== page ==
In the same passage where Paul speaks of his body warring against itself, he also states that, when we do what we don't want to do, we affirm that the rule is good. It is in this context that he has perhaps the most complicated and dense portion of all his letters (and yet the summation of all his theology), describing how the law is not sin, but rather the law showed us what sin was. Its presence meant our actions became sin, and its presence made it that more enticing to commit sin. And there is here no hope- there is law, and sin, and condemnation.

Until the next pericope, where Paul points out only one hope- the grace of God, as expressed in the death and life of Jesus the Christ. Pelagius was wrong. Without this grace, we can not succeed. He was right in what the Eastern Church took up to a more fuller extent- our Spirit must work with the Spirit of God to find this life-changing. This is the divinization of Athansius, that God became human that we might become divine.

There is no hope. A 14-year old boy will continue to buy the games rated M and AO. I will continue to want to go to the NC-17 movie. You will continue to want to enter the website stating "For over age 18 only." There is no hope on our own, because it is our nature. We were evolved to this. We can only change when we accept the divinization by God, allowing his Spirit to work to change us through the death of Jesus, in the hope of following him into that glorious resurrection when all things are made new. Even he said, "Not my will, but yours be done." We must make an active choice to subsume our will. And this can only be done by the presence of the living Spirit.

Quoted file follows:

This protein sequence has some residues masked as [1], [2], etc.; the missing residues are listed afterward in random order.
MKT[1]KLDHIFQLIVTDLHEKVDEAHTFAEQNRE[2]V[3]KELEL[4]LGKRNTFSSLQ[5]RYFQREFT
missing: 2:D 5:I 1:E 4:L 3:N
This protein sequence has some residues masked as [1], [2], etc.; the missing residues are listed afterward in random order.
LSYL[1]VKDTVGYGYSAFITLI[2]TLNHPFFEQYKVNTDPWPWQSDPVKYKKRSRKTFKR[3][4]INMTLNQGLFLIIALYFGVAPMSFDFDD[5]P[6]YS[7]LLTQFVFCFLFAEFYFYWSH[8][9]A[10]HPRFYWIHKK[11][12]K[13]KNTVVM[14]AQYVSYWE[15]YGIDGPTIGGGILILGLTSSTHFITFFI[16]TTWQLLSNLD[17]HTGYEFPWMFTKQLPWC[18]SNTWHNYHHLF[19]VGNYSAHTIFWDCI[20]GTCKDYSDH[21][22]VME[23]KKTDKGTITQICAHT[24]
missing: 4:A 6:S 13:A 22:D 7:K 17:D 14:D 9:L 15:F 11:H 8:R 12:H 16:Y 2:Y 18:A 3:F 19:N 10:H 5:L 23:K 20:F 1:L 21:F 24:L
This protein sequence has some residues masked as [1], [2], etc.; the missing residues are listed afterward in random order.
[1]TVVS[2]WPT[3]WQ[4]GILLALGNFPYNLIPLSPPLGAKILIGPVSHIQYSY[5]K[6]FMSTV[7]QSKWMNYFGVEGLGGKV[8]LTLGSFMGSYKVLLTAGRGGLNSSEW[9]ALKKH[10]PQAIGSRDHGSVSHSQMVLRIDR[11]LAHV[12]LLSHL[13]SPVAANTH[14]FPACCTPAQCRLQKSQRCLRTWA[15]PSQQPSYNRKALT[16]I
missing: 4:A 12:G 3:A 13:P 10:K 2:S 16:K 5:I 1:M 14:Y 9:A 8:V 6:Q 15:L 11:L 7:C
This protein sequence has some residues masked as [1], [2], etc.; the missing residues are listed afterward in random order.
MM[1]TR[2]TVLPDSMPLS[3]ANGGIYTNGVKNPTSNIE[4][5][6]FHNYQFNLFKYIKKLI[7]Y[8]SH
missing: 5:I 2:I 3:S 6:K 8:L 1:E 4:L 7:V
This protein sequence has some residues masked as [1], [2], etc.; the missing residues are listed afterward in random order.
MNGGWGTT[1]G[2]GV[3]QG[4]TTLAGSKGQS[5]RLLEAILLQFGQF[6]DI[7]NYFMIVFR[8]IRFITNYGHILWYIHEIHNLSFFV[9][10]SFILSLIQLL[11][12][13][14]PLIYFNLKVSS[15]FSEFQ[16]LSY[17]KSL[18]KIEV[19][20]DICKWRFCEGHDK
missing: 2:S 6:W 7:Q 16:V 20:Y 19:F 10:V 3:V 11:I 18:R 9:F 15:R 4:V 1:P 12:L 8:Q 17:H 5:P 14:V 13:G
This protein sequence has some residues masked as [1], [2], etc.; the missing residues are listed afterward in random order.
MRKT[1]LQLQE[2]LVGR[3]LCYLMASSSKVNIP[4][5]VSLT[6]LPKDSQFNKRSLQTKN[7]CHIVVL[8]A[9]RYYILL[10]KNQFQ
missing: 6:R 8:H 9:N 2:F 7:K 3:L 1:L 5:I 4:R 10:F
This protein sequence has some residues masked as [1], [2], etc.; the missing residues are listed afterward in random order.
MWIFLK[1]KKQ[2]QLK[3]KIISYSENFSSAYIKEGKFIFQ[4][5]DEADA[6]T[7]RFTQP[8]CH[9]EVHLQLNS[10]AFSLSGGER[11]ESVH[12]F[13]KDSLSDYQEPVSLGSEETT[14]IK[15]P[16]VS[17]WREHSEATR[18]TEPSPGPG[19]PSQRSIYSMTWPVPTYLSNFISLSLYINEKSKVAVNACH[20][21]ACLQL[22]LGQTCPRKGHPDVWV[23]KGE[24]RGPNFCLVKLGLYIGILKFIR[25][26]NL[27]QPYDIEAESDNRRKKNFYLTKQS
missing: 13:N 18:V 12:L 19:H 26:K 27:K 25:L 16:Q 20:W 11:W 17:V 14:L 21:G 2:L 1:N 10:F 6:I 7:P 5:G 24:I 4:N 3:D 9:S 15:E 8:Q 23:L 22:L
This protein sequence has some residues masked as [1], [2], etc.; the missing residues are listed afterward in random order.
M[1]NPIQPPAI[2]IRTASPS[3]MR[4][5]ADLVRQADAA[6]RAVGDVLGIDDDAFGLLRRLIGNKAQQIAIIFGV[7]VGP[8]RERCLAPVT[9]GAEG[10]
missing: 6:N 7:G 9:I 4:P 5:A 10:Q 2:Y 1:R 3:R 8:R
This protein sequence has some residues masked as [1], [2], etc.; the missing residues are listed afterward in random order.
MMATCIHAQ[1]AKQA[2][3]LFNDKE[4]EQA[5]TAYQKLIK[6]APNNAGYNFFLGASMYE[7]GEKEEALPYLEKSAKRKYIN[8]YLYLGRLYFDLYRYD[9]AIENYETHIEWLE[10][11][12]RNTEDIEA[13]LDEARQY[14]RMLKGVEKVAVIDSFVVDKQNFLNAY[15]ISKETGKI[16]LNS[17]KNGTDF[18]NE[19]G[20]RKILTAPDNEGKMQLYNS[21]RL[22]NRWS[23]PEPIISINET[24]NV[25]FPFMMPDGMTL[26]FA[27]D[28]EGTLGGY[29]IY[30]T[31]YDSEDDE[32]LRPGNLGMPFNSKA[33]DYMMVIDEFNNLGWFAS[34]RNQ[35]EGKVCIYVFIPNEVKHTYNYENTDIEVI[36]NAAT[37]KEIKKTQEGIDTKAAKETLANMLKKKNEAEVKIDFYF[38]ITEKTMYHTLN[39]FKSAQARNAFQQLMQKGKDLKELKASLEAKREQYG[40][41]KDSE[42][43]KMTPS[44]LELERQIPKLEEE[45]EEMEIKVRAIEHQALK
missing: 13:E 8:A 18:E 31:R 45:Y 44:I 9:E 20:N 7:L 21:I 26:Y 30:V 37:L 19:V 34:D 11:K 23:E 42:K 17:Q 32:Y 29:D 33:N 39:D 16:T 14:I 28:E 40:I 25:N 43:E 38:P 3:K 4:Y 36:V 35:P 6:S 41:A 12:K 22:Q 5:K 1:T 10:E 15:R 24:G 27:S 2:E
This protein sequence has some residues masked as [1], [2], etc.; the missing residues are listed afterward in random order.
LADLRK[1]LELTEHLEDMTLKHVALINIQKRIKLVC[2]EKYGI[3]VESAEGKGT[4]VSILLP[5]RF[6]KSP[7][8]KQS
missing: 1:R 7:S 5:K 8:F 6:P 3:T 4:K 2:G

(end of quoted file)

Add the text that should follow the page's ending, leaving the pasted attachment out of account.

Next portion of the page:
Sunday, 1 March 2009

Tony Campolo's Great Mistake

I don't know that I've ever been more disappointed to read something online. I respect Tony Campolo so much. I have been lead to the Truth by his words so often. I had the pleasure of meeting him at the Pasadena Tab, when I was with the Salvation Army and he lead a conference there. This is a man who has consistently upheld the liberal end of evangelicalism, who calls for us to honor the social justice cries of the Gospel. He has truly helped me come closer to Christ. And now, he publishes this.